What is shift work sleep disorder?

Shift work sleep disorder (SWSD) occurs in individuals who work nontraditional hours like split shift, graveyard shifts, early morning shifts, or rotating shifts. It’s characterized by excessive sleepiness, lack of refreshing sleep, and drowsiness. These symptoms can affect both work and leisure time.

The nontraditional work schedule can disrupt a person’s circadian rhythm, or “biological clock.” It regulates wakefulness and sleepiness at relatively set times throughout the 24-hour day. The circadian rhythm can have frustrating symptoms when it’s been thrown off, since it affects:

  • sleepiness
  • alertness
  • body temperature
  • hormone levels
  • hunger

The Cleveland Clinic estimates that between 10 to 40 percent of shift workers experience SWSD. Those who have regularly shifting schedules are most likely to be affected.

However, not everyone who works a nontraditional shift experiences SWSD. Many people who work these shifts have circadian rhythms that make them natural “night owls,” and they’re able to avoid the disorder.

SWSD is a chronic, or long-term, condition. The symptoms often impact your everyday life. You may experience many of the following symptoms:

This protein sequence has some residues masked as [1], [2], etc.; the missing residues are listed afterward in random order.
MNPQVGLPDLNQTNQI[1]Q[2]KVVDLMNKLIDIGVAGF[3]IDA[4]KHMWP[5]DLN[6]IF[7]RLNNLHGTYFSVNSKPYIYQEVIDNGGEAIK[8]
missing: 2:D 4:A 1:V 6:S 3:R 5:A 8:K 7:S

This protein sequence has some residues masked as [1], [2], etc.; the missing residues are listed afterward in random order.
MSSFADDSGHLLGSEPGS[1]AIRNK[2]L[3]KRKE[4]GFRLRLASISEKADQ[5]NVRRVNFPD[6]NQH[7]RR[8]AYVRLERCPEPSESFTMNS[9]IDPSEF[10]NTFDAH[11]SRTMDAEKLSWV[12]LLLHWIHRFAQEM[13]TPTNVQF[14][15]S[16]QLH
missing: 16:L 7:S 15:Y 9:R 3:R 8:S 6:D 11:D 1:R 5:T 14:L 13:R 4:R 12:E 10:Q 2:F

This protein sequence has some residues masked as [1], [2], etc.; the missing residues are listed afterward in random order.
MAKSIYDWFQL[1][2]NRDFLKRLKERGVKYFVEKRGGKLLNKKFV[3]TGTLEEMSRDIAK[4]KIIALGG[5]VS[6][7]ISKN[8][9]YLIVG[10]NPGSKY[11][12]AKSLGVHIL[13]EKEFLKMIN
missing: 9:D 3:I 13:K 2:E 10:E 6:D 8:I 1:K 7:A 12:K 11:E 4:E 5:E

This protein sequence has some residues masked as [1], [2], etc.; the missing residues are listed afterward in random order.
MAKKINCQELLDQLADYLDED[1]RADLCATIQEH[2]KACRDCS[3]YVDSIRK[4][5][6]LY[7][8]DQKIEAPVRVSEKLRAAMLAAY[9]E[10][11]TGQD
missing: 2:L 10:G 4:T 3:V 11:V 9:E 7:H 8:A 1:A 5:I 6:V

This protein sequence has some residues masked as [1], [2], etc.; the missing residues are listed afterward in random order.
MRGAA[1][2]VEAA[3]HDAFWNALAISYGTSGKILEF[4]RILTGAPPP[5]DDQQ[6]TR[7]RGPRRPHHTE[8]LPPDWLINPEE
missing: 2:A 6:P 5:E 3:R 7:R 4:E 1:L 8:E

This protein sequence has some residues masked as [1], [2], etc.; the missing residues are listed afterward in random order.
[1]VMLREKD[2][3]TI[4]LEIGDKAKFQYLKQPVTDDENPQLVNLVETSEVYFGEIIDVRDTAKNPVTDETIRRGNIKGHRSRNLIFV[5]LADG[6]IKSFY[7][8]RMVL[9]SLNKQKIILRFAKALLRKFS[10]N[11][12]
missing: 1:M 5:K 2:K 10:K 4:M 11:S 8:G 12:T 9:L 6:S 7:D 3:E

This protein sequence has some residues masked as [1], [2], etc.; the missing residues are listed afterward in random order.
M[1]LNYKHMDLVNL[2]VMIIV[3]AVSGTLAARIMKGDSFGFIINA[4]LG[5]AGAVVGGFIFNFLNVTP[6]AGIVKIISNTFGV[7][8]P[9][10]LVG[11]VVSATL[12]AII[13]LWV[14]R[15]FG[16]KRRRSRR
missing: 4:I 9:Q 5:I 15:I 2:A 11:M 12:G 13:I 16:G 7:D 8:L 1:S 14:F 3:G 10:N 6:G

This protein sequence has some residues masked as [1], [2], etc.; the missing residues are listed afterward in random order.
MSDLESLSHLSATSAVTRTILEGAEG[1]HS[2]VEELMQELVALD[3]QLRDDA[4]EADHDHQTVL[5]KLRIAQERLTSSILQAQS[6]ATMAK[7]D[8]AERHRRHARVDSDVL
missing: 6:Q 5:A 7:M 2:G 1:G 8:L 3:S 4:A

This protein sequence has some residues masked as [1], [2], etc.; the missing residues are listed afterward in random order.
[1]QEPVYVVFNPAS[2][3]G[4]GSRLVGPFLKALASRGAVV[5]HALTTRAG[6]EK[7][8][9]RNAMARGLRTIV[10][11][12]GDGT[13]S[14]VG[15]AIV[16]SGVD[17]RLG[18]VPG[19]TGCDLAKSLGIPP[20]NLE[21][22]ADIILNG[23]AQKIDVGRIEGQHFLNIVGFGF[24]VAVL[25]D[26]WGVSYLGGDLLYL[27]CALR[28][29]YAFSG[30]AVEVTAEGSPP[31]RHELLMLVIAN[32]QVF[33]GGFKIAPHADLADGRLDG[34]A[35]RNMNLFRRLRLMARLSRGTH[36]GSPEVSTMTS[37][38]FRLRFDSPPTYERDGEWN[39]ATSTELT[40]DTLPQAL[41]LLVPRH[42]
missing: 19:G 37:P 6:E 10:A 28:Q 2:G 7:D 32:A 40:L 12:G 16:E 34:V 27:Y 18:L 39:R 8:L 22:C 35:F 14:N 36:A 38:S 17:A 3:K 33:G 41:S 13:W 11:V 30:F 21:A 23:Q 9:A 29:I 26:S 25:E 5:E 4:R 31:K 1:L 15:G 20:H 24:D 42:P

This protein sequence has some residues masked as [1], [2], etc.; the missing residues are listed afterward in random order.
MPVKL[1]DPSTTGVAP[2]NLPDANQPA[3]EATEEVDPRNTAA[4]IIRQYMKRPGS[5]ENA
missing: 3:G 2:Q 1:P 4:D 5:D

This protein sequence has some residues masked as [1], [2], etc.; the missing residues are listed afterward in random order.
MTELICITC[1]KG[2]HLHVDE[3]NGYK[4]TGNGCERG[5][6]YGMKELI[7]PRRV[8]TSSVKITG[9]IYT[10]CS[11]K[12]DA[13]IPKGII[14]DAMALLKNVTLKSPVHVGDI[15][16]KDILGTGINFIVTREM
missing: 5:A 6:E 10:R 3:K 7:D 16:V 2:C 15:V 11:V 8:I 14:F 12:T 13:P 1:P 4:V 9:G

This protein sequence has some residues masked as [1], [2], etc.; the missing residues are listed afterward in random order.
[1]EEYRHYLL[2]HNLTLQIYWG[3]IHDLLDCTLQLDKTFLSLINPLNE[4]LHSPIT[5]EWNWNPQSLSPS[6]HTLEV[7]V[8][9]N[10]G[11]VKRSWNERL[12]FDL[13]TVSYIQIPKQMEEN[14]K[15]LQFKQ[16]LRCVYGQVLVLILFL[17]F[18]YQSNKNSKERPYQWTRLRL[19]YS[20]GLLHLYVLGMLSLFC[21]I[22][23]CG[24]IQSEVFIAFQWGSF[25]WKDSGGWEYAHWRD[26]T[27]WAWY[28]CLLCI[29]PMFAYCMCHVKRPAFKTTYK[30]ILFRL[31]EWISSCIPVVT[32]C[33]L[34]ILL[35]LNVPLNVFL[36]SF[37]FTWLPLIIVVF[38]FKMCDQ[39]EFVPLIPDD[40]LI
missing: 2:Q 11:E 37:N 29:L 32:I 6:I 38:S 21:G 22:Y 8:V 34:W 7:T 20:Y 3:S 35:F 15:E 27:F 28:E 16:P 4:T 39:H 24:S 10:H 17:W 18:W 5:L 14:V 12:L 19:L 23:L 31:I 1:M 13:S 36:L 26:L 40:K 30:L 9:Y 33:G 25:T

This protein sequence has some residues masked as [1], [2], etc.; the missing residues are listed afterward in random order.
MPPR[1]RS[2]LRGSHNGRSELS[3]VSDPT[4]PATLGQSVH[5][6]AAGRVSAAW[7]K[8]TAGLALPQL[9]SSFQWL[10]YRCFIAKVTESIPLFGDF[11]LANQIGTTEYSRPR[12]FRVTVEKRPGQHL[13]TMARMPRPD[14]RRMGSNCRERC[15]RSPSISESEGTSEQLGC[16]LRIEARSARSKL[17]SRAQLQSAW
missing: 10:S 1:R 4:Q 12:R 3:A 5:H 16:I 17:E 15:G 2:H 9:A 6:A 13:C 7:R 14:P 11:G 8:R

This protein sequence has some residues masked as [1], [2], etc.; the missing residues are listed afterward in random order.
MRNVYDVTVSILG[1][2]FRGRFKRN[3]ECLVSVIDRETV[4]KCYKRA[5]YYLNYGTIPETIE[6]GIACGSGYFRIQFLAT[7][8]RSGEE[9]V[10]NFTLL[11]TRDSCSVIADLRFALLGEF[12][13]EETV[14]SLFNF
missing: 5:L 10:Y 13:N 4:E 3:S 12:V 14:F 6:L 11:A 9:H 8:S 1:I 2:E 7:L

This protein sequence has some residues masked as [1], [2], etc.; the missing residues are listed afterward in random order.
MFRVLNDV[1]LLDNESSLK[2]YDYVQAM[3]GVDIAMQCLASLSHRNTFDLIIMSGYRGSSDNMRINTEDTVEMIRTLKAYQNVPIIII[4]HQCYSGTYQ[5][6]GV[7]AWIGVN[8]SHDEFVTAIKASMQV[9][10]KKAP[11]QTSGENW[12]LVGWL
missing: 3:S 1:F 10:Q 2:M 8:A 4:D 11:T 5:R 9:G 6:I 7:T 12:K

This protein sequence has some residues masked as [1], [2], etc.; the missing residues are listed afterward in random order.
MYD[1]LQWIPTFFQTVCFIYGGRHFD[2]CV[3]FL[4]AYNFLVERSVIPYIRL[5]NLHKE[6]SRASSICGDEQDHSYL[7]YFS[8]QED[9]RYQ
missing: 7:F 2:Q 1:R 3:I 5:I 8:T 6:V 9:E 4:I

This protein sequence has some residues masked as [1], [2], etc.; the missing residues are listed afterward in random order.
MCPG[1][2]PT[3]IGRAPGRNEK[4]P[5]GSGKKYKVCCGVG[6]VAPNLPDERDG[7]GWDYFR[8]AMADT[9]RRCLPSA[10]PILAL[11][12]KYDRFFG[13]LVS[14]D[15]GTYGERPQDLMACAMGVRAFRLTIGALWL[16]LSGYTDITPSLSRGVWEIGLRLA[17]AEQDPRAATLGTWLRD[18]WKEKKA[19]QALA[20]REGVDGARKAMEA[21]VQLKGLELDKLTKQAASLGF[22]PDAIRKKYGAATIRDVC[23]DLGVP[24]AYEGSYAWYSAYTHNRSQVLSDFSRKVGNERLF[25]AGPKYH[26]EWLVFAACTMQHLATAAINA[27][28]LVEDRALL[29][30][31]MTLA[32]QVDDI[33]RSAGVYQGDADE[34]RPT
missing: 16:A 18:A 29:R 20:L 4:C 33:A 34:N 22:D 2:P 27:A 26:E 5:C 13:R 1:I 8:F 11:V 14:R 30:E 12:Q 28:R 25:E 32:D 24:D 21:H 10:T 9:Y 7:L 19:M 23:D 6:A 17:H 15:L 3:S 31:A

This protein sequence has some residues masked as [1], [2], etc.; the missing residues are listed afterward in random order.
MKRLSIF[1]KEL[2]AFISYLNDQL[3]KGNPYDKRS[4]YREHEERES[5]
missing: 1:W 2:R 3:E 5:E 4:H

• excessive sleepiness, both on and off the job
  • difficulty concentrating
  • lack of energy
  • insomnia that prevents you from getting adequate sleep
  • sleep that feels incomplete or not refreshing
  • depression or moodiness
  • trouble with relationships

Chronic sleep deprivation can be dangerous and can increase your risk for falling asleep at the wheel or making errors on the job. It can impact your health, including heart health and proper digestive function. It can also increase your risk of cancer. Older workers and female workers are at risk for higher levels of sleep deprivation with this condition.

Sleepiness can create dangerous work conditions. It’s believed to be partly responsible for the Chernobyl disaster, Pennsylvania’s nuclear power plant disaster in 1979, and the Exxon spill on the Alaskan coast in 1989. Therefore, the symptoms of SWSD shouldn’t be taken lightly. It can result in accidents both on and off the job when not managed properly.

Your doctor will use diagnostic criteria to determine whether you have SWSD. They may use the International Classification of Sleep Disorders, the newest edition of the Diagnostic and Statistical Manual of Mental Disorders, or both.

Your doctor will likely ask you a series of questions about your sleep patterns and disturbances as well as what sort of shift you currently work. They may ask you for a sleep diary that covers at least seven days. You’ll also likely be asked about your medical history and any current medications.

Since SWSD can mimic other sleep disorders, your doctor might first rule out conditions such as narcolepsy and obstructive sleep apnea. They might order a sleep study to rule out these, or other, sleep disorders.